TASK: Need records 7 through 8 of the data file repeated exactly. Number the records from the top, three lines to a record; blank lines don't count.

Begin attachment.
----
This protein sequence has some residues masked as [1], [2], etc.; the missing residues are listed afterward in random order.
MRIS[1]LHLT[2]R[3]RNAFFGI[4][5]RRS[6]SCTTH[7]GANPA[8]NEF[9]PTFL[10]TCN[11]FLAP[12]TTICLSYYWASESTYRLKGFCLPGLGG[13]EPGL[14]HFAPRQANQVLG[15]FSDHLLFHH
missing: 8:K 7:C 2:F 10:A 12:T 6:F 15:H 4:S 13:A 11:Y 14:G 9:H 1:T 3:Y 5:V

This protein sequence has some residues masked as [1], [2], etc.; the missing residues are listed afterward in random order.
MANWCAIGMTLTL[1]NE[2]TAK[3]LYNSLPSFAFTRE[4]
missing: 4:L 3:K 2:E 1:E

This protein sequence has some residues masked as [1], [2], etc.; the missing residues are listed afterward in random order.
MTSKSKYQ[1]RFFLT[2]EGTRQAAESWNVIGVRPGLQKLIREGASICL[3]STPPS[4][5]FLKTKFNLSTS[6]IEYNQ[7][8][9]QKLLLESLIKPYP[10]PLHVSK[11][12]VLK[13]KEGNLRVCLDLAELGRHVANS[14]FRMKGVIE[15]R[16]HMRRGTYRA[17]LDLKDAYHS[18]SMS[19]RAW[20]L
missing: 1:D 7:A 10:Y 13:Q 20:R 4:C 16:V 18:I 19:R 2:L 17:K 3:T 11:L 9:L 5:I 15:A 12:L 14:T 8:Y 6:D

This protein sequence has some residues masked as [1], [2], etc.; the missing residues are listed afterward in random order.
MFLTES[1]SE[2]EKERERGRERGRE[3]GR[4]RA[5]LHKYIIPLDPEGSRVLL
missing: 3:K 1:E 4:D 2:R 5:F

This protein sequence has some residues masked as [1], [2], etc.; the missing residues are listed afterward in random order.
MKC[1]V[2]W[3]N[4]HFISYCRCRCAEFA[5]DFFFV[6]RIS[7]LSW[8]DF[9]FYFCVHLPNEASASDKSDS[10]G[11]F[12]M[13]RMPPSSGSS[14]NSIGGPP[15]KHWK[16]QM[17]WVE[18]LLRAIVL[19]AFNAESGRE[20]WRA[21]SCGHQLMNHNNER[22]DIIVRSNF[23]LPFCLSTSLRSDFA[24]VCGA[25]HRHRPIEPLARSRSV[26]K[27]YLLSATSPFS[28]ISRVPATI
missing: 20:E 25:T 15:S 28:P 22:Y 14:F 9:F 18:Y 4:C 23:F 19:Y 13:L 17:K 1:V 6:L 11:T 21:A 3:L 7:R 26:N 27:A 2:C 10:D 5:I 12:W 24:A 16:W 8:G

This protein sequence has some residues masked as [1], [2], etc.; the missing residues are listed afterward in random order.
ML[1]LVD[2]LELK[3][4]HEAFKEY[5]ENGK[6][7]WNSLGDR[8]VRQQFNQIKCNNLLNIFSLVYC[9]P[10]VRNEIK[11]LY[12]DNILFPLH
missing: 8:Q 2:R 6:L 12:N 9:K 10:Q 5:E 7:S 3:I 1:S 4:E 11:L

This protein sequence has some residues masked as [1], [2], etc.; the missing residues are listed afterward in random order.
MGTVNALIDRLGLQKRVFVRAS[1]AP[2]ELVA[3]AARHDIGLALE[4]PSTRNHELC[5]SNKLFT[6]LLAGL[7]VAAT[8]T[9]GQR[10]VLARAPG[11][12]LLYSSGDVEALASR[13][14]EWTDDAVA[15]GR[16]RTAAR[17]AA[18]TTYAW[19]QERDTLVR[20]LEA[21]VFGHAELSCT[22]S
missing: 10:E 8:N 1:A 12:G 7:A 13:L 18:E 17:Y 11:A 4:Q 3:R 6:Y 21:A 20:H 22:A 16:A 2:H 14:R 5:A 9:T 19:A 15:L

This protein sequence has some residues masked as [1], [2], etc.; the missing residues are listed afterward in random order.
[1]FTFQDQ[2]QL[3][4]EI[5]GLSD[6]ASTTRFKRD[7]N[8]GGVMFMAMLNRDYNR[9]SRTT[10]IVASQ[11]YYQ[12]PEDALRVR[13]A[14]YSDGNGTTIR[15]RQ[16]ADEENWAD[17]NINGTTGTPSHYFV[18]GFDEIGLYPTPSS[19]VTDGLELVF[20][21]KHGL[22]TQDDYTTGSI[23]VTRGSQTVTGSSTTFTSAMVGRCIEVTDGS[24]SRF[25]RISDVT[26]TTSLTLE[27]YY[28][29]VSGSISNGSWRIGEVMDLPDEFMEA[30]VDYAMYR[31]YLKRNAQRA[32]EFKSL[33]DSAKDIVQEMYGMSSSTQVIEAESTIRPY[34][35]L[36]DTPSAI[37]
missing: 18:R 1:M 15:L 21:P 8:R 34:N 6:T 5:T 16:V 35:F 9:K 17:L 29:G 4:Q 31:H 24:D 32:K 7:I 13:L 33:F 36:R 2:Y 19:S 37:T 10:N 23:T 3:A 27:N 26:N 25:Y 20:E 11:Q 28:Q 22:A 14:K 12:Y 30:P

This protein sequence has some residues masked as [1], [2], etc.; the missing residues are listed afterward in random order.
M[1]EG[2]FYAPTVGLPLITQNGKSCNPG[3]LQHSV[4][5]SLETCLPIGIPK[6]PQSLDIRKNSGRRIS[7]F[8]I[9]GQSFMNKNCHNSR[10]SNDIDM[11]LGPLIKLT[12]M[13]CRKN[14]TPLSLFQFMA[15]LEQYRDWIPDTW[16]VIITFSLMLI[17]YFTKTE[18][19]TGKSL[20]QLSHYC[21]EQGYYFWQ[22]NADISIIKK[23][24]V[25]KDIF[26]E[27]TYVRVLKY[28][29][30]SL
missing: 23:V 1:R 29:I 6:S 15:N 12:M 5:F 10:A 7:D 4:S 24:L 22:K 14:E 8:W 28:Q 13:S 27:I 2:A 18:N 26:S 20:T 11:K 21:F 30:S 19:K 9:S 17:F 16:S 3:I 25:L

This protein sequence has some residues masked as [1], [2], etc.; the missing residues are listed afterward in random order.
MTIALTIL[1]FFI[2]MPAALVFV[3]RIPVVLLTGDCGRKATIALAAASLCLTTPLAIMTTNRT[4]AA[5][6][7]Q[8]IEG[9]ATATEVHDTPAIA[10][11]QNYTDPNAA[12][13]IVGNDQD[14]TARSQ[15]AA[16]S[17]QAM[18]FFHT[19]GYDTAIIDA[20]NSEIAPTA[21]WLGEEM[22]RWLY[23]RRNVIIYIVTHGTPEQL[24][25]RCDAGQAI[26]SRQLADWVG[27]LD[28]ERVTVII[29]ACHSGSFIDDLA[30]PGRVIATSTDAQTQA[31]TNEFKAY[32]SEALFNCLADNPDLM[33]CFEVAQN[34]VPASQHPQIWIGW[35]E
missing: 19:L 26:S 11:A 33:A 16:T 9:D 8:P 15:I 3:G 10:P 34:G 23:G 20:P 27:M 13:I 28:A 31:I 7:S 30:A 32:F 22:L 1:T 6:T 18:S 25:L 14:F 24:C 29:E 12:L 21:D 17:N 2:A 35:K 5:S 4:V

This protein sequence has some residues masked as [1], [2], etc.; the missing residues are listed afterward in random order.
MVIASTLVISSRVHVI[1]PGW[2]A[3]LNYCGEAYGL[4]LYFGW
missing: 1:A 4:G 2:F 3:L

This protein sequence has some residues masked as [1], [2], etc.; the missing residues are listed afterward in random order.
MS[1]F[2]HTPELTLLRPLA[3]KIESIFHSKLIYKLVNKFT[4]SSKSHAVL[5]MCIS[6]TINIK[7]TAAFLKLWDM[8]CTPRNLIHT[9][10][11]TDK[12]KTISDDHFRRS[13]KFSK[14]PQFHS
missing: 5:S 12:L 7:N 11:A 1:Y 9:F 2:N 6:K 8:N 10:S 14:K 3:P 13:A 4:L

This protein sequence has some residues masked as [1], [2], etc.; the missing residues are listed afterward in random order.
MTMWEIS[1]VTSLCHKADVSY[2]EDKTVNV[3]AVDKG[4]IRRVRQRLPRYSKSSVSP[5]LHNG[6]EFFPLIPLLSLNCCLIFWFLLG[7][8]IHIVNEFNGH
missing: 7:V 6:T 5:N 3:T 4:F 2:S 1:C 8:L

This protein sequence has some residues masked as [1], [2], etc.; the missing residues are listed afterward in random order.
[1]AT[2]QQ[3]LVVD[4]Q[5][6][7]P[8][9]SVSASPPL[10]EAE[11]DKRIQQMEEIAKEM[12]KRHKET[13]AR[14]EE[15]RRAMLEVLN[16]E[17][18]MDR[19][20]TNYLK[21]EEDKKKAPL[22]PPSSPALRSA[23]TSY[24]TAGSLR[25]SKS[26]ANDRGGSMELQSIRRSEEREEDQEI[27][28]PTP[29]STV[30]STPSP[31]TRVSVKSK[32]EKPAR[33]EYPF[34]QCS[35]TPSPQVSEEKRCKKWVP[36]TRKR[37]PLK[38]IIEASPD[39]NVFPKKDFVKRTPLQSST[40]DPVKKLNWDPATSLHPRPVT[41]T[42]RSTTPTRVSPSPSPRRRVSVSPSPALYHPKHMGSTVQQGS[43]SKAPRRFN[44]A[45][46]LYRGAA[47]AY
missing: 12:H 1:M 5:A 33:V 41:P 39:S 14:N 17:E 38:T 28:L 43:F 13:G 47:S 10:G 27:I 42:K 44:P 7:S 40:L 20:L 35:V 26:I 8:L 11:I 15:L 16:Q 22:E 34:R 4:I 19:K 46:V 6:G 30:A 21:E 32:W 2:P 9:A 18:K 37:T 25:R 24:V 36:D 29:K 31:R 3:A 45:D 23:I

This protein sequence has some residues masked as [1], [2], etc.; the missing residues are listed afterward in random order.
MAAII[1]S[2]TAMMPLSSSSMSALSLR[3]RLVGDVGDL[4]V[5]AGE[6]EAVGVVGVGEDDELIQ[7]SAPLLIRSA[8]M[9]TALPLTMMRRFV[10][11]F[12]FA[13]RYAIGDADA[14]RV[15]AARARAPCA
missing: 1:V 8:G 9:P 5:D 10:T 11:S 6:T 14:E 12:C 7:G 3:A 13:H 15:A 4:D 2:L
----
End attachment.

This protein sequence has some residues masked as [1], [2], etc.; the missing residues are listed afterward in random order.
MGTVNALIDRLGLQKRVFVRAS[1]AP[2]ELVA[3]AARHDIGLALE[4]PSTRNHELC[5]SNKLFT[6]LLAGL[7]VAAT[8]T[9]GQR[10]VLARAPG[11][12]LLYSSGDVEALASR[13][14]EWTDDAVA[15]GR[16]RTAAR[17]AA[18]TTYAW[19]QERDTLVR[20]LEA[21]VFGHAELSCT[22]S
missing: 10:E 8:N 1:A 12:G 7:A 13:L 18:E 17:Y 11:A 4:Q 3:R 6:Y 21:A 20:H 22:A 16:A 2:H 14:R 5:A 9:T 19:A 15:L

This protein sequence has some residues masked as [1], [2], etc.; the missing residues are listed afterward in random order.
[1]FTFQDQ[2]QL[3][4]EI[5]GLSD[6]ASTTRFKRD[7]N[8]GGVMFMAMLNRDYNR[9]SRTT[10]IVASQ[11]YYQ[12]PEDALRVR[13]A[14]YSDGNGTTIR[15]RQ[16]ADEENWAD[17]NINGTTGTPSHYFV[18]GFDEIGLYPTPSS[19]VTDGLELVF[20][21]KHGL[22]TQDDYTTGSI[23]VTRGSQTVTGSSTTFTSAMVGRCIEVTDGS[24]SRF[25]RISDVT[26]TTSLTLE[27]YY[28][29]VSGSISNGSWRIGEVMDLPDEFMEA[30]VDYAMYR[31]YLKRNAQRA[32]EFKSL[33]DSAKDIVQEMYGMSSSTQVIEAESTIRPY[34][35]L[36]DTPSAI[37]
missing: 18:R 1:M 15:L 21:P 8:R 34:N 6:T 5:T 16:V 35:F 9:K 17:L 29:G 4:Q 31:H 24:D 32:K 7:I 13:L 33:F 36:R 2:Y 19:S 37:T 10:N 23:T 3:A 27:N 26:N 25:Y 20:E 11:Q 28:Q 22:A 14:K 12:Y 30:P